When Eielson Air Force Base, located in the interior of Alaska, found high levels of perfluorooctanoic acid (PFOA) and perfluorooctane sulfonate (PFOS) in their drinking water, they needed a solution that was effective, cost-efficient, and operable in extreme temperatures. Calgon Carbon’s Model 10 adsorption system, filled with FILTRASORB 400 granular activated carbon (GAC), was determined to be the best option.
A municipal water utility follows a straightforward method for providing clean water to its residents: It pulls water out of a nearby river, filters out the impurities, and then funnels the water into a reservoir to be ready when residents turn on their taps. The water provider needed to improve sand filter consistency and boost performance of its overall fleet of filters in its water treatment plant. To do this, it needed to identify and monitor for poor filter performance while prioritizing filter maintenance.
Blades, Delaware, a small town in Sussex County, provides drinking water to more than 1,300 residential and business locations throughout the community. In 1981, the citizens of Blades voted to improve their water and sewage facilities by establishing a central water supply and tying all properties into the nearby Seaford Sewer System. By February of 1982, the project was complete and since then the town has had a clean and safe municipal water supply.
To make informed decisions about how to limit exposure to cyanotoxins, utilities need information to select and implement a comprehensive and technically sound management approach. The Water Research Foundation (WRF) has been actively involved in developing effective innovative solutions to help utilities address this challenge and protect public health.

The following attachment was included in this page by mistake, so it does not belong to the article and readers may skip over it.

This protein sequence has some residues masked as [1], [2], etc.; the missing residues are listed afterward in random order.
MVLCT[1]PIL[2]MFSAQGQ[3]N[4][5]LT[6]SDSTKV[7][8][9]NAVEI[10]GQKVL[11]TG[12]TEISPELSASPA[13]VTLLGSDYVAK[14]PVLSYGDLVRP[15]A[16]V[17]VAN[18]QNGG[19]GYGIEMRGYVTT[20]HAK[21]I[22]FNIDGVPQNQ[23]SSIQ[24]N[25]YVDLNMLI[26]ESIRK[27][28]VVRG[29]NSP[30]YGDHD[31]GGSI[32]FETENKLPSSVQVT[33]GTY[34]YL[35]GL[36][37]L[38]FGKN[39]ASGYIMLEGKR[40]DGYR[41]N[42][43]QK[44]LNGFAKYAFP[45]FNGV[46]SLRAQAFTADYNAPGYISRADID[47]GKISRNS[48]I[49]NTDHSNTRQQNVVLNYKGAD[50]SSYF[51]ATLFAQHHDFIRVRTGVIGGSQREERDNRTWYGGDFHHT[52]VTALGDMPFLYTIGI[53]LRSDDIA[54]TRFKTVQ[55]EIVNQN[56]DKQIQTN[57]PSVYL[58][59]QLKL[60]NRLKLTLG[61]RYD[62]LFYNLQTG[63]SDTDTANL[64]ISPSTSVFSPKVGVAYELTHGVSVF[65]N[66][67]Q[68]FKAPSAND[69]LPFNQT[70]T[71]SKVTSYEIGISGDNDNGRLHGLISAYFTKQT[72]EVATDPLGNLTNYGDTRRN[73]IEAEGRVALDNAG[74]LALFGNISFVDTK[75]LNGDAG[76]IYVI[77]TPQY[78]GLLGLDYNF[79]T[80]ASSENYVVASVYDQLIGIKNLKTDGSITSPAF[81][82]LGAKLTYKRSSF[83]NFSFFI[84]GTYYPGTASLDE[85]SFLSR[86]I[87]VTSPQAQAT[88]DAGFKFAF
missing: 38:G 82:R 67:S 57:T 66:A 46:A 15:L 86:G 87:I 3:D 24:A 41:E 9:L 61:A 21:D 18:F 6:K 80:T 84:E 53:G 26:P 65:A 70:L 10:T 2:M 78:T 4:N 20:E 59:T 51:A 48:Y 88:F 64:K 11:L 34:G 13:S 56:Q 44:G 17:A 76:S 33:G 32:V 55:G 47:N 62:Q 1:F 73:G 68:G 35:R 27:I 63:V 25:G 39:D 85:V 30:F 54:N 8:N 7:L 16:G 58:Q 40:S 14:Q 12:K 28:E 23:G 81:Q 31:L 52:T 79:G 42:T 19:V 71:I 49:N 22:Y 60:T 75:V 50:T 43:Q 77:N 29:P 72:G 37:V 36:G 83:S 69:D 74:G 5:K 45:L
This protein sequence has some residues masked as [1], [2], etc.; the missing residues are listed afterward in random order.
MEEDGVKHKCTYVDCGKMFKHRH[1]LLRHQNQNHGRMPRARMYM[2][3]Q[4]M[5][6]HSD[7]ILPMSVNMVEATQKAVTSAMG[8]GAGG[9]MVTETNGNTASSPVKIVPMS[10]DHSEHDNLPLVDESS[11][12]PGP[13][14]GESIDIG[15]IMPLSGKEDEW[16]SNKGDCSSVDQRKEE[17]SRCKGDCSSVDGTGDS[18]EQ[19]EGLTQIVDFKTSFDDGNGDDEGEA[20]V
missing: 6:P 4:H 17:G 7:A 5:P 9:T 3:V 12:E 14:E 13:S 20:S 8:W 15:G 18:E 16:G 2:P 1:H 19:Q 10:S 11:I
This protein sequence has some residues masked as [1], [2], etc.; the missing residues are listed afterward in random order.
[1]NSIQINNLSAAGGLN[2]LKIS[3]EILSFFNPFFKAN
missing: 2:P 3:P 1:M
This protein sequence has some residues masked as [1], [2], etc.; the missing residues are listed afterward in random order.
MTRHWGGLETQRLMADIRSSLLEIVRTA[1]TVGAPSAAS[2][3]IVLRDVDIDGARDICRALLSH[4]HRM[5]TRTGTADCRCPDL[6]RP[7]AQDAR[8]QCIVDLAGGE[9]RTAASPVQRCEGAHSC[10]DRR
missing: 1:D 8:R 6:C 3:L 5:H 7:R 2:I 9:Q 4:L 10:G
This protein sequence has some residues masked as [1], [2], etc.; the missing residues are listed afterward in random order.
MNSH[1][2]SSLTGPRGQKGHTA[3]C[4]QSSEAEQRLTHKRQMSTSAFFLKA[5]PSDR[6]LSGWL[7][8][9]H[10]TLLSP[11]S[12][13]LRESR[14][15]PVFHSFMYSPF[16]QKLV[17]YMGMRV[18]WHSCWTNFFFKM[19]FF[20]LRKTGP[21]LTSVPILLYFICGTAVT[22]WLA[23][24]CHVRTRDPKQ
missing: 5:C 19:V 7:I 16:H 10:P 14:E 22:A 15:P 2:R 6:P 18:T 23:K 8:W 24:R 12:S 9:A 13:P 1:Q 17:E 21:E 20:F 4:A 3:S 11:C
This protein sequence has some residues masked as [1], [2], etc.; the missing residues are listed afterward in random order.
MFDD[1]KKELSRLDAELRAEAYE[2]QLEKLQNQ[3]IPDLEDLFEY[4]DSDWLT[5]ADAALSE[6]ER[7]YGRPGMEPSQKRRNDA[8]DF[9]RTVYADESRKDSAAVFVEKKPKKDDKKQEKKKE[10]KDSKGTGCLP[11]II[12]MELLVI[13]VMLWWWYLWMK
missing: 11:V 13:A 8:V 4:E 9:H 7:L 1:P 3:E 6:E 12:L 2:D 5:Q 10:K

In water and wastewater treatment, chemistry is king. Treatment options are evaluated depending on the quality of water to be treated and the treatment application. Treatment systems including AOP systems, are designed to specifically target certain contaminants and remove or reduce them from the water. This takes places through the power of chemical reactions. Even biological treatments involve chemistry at their core.
In many water and wastewater treatment applications, there are a number of pollutants that are difficult to reduce by physical, chemical, or biological means alone. In more recent years, there has been a growing concern regarding pharmaceutical drugs in drinking water and aquatic environments. Pesticides get caught in runoff from farms into freshwater supplies.
In 2012 Long Beach Island, New Jersey, was pummeled by the catastrophic storm surge of Hurricane Sandy. Three of the town's four water plants were badly damaged. Plans were made to rebuild the facilities to higher standards to withstand potential storm impacts.
The U.S. EPA is gearing up to limit perchlorate in public drinking water systems, so municipalities should start preparing to adopt the appropriate testing and treatment technologies. In a recent report, the agency identified several technologies as the best available to address the perchlorate problem.
Most Americans take clean drinking water for granted as a convenience of modern life. The United States has one of the world’s safest drinking water supplies, but new challenges constantly emerge.
The Ridgway Water Treatment Plant (WTP) in Elk County Pennsylvania uses a Real Tech Real UV254 online analyzer to achieve a 20-30% savings in annual coagulant use in their conventional water treatment process. Beyond operational cost savings, the Real UV254 system helps the WTP consistently produce high quality drinking water for the town’s 1700 customers.
Some wastewater applications require chlorine residuals greater than can be effectively monitored using DPD due to the oxidation of the Wurster dye to a colorless Imine. Such applications include industrial wastewater processes that inherently have a high chlorine demand thereby requiring a more robust monitoring method.
The NeoTech D438™ is specially designed to disinfect water and is an essential component in advanced oxidation processes.
The presence of active pharmaceutical ingredients, radio-opaque substances and endocrine disrupting chemicals in raw water sources is a relatively new emerging issue in relation to drinking water quality. However, the influence of pollutants on health and general well-being is becoming apparent with the incidence of carcinoma increasing and fertility rates being affected. A solution for the efficient removal of these substances from water use by production sites is required.
The NeoTech D238™ is specially designed to disinfect water and is an essential component in advanced oxidation processes.